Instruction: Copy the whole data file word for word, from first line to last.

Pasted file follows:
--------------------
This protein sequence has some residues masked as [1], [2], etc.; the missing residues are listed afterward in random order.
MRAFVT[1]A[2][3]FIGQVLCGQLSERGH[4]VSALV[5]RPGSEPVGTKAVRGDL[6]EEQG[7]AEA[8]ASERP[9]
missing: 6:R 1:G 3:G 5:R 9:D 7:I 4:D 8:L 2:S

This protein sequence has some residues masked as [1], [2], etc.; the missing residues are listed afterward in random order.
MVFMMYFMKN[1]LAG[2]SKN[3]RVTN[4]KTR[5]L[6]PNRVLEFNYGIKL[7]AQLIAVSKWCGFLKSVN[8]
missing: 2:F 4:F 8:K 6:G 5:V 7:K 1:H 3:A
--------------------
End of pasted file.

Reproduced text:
This protein sequence has some residues masked as [1], [2], etc.; the missing residues are listed afterward in random order.
MRAFVT[1]A[2][3]FIGQVLCGQLSERGH[4]VSALV[5]RPGSEPVGTKAVRGDL[6]EEQG[7]AEA[8]ASERP[9]
missing: 6:R 1:G 3:G 5:R 9:D 7:I 4:D 8:L 2:S

This protein sequence has some residues masked as [1], [2], etc.; the missing residues are listed afterward in random order.
MVFMMYFMKN[1]LAG[2]SKN[3]RVTN[4]KTR[5]L[6]PNRVLEFNYGIKL[7]AQLIAVSKWCGFLKSVN[8]
missing: 2:F 4:F 8:K 6:G 5:V 7:K 1:H 3:A